Even though an employee "won" his safety-retaliation
case under the Occupational Health and Safety Act after
his employer failed to file a Response, the employee's damages
were reduced because his job search was shoddy.
After initially trying to find a job around his father's
Ontario home, where he could live rent-free, he "decided to
abandon Ontario for an unspecified and illusory opportunity in
Calgary" which, evidently, did not come through.
The Ontario Labour Relations Board stated:
"In the result, I am of the view that Stringer did not
demonstrate that he acted reasonably in his job search by leaving
Ontario for Alberta and after his arrival there. While the
responding party bears the onus of establishing a want of
mitigation, the Board cannot ignore the approach taken and effort
expended by the applicant in determining the period for which he
might be compensated in a proceeding such as this. To put the
matter starkly, if a person such as the applicant did nothing at
all to attempt to find work and simply argued that the employer was
required to prove that by doing nothing the individual had passed
up specific opportunities, the Board would, in my view, be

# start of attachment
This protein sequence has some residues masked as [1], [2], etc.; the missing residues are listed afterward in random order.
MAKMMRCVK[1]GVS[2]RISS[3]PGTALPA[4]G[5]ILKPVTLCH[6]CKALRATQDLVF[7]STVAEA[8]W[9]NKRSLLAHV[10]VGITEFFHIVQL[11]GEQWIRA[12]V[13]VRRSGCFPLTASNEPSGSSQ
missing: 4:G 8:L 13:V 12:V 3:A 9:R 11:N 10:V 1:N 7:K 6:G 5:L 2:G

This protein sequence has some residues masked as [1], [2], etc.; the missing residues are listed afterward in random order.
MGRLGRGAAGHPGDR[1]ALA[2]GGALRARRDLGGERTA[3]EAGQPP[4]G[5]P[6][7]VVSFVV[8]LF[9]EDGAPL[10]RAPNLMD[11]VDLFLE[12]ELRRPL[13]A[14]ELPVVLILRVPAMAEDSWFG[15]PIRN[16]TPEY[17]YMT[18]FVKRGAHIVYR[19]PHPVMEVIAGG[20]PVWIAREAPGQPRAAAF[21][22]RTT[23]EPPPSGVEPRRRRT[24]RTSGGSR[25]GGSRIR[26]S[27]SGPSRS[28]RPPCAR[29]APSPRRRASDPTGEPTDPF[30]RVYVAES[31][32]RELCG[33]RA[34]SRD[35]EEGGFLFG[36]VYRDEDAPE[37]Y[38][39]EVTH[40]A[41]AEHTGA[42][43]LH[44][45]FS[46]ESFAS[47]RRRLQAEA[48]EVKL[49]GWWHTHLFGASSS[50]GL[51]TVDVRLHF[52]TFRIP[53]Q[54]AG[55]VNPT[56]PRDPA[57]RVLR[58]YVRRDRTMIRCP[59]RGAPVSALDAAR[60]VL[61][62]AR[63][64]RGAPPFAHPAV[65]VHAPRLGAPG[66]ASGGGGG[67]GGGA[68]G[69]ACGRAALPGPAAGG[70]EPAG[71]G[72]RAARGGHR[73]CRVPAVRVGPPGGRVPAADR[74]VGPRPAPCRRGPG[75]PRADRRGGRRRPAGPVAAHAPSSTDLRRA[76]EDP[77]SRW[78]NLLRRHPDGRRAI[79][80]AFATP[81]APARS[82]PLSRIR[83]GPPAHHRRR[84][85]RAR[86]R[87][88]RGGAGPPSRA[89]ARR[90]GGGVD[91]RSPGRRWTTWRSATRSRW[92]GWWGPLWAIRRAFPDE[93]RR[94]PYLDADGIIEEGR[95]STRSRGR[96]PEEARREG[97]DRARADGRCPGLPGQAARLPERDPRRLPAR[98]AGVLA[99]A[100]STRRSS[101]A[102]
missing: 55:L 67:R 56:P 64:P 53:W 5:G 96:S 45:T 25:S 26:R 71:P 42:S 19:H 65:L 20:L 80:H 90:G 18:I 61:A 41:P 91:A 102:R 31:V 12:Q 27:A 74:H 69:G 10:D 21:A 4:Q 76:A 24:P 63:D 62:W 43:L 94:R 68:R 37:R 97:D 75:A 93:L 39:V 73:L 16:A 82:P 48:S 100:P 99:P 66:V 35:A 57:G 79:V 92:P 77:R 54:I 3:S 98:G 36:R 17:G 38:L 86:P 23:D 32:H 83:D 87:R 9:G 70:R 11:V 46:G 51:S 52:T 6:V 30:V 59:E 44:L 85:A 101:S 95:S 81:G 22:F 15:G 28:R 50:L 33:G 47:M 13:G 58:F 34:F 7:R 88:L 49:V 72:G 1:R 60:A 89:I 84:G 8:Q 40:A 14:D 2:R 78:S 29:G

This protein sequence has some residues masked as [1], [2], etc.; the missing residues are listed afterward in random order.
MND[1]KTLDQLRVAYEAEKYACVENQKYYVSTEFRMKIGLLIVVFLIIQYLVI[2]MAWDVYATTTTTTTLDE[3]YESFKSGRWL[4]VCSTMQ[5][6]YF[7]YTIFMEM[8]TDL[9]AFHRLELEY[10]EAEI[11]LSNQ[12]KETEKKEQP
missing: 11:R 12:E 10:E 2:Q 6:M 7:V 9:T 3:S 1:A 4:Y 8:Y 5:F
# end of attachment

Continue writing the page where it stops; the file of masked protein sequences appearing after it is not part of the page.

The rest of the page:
justified in concluding that the onus on the employer did not arise
and the individual would be restricted to a nominal level of
compensation. So too, where there is evidence of the person's
making some attempt to obtain other employment, but the approach
taken was ill conceived, poorly executed, or unsupported by a
logical factual basis, the Board should hesitate to conclude that
the applicant has made reasonable efforts to mitigate and should
reflect that concern in its decision with regard to lost wages. The
applicant is not to be held to a standard of perfection, but, as
the Board held in Adams v. W.E. Hall & Sons Company, supra, the
applicant's entitlement to compensation is dependent upon his
satisfying the Board that he made "reasonable efforts to
mitigate [his] damages".
Although the employee requested 30 weeks' pay as damages,
the OLRB decided that that would compensate him for the period of
his "Alberta sojourn", which would not be appropriate. In
the end, the OLRB decided that he was entitled to 17 weeks'
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On February 1, 2017, the Ontario Human Rights Commission released a policy statement that seeks to clarify the type and scope of the medical information that employees need to provide to their employers to support disability-related requests for accommodation.
Throughout an employee's time with an employer, there are many occasions where the employer will be required to have the employee complete forms or other documents for third parties, or where the employer must complete forms themselves for third parties.
How do you know when an employee has quit her job? It may seem like a simple question, but the answer recently eluded an Ontario employer, who improperly took an employee's apparent resignation at face value.
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